It is interesting that this paper, although involving Marx really is only superficially so. Where necessary, I will discuss his thought or refer to other articles I have written on Marx, particularly in the context that I view his own history and ideas. 

Many of the parallels between the works of the Annales scholars and of Marxist ideology are due, in part, to the methodologies and philosophies used to gather and organize information, but also these parallels exist because of Marx’s two major strengths as an intellectual. The first was that Marx had the keen ability to accurately observe the socioeconomic conditions of his day. The fact that he did so without the benefit of any statistical data, something which today we absolutely rely on to develop and support our conclusions, was a feat that is even more impressive. He then used his observations to develop his economic theories which, being largely orthodox in nature, fit within what is considered the classical economic model. In fact, Marx made major contributions to the genre of classical economics. Classical economics can be thought of as how economics existed before the introduction of calculus (marginalism)  the precursor of today’s macroeconomics. The fact that most historians have tended to reach for the theories of classical economics in order to explain historical events automatically puts them on the same intellectual playing field as Karl Marx.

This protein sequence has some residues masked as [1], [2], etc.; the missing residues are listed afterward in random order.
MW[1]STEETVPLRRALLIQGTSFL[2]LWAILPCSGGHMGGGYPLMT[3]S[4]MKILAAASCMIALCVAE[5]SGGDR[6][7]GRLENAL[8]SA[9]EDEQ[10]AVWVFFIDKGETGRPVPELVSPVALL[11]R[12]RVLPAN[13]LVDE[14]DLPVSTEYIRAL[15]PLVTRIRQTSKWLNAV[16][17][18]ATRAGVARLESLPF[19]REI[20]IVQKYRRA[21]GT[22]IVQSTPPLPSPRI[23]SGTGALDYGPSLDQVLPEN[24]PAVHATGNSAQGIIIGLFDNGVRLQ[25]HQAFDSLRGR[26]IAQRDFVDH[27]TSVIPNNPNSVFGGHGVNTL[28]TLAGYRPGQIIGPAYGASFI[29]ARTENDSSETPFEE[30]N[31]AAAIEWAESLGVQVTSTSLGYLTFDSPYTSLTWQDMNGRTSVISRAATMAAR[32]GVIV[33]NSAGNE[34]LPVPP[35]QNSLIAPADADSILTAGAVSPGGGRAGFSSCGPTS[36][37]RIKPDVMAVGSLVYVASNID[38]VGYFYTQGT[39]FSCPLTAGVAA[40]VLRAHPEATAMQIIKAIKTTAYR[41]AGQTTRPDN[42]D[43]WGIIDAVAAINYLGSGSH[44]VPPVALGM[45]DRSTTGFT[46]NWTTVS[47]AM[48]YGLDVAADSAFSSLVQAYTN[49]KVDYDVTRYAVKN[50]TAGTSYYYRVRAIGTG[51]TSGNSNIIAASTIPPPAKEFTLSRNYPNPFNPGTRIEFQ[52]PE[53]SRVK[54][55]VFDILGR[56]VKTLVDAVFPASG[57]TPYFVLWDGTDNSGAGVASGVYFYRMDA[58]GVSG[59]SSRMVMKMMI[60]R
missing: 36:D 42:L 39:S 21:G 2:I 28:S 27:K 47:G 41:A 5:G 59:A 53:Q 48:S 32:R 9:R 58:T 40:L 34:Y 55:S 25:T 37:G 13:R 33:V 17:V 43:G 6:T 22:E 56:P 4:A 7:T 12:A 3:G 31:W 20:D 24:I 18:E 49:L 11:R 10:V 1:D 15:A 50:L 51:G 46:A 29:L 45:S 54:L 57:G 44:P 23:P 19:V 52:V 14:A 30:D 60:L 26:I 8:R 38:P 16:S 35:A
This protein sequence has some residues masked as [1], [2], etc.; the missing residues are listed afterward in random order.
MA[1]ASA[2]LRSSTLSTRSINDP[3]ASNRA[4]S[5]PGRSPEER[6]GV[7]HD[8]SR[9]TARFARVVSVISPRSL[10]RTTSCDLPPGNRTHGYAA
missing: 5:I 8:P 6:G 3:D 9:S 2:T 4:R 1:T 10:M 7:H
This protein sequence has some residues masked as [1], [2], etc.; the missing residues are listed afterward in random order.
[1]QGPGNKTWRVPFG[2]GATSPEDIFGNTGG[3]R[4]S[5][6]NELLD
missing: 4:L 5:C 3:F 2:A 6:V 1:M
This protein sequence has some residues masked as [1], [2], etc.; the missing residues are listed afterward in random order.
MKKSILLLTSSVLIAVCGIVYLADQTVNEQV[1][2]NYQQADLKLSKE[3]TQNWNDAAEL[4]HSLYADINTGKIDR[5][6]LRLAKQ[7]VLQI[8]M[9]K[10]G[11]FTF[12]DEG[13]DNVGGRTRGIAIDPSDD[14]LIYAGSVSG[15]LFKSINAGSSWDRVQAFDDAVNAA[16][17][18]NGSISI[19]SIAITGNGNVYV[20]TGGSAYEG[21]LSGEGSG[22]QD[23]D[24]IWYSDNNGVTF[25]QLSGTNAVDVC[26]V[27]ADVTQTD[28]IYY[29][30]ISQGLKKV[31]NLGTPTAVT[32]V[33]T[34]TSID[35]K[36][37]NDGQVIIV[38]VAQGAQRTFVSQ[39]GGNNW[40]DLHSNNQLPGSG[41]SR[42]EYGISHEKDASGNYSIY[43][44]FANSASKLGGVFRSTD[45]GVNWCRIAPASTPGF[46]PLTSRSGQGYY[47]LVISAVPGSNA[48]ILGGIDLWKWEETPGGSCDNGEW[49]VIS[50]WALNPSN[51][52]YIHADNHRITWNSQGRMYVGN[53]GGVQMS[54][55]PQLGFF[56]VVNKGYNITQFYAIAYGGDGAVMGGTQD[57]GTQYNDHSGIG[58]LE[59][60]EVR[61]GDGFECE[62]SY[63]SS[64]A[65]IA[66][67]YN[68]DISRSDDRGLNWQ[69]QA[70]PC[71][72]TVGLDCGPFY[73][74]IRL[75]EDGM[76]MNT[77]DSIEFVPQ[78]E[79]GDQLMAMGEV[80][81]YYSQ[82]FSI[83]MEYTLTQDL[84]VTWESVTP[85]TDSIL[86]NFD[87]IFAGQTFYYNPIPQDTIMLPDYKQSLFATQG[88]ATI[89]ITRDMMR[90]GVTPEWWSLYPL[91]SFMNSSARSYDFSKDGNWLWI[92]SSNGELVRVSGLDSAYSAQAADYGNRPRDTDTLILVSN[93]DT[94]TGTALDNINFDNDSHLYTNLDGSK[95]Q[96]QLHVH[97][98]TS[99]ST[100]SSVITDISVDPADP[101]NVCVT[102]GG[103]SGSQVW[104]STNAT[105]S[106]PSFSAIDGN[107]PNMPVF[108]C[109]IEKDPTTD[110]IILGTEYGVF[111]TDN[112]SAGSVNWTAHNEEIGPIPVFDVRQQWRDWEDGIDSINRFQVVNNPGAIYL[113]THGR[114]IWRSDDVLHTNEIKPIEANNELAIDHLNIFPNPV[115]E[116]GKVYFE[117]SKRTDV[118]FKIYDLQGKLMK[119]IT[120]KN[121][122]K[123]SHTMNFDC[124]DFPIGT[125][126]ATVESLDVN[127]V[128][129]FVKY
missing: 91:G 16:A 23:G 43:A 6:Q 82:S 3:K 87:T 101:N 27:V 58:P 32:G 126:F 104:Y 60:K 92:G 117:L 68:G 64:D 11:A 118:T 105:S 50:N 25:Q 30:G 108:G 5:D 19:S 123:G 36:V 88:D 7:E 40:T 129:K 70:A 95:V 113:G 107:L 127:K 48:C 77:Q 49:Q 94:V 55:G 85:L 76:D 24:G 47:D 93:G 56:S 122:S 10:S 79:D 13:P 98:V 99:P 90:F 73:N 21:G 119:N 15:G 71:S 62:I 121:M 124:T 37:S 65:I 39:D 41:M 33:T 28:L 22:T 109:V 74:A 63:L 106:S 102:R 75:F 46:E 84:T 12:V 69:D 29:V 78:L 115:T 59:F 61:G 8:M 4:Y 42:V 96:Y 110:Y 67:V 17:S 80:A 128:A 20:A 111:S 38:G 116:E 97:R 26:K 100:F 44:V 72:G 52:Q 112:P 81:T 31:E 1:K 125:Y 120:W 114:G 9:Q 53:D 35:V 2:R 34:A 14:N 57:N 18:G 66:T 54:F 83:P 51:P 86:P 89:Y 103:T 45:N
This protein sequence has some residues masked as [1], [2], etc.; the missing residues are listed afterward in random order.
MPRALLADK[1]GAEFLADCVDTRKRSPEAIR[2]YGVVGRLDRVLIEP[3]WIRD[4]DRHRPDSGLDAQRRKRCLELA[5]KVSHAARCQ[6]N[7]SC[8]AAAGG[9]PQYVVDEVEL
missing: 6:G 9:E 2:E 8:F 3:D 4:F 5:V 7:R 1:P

The challenge of historical honesty

All that I write of above speaks to the challenges historians face writing with historical honesty, whether they are aware of it or not.* Impediments exist in our ability to communicate: as the complete transmission complex information is hampered by the social dictums of presenting a concise argument and maintaining a structured essay format, both of which limit the range of inquiry. Similarly, understanding is further reduced by the difficulty to explain complex multi-dimensional issues with linear nature of sentence structure, and the amorphous, imprecise nature of language. These issues that have always plagued human communication, and conspire to distort, or even shave off many of the complexities of history because the ideas just don’t fit into the paper, the paragraph, the sentence, or the word.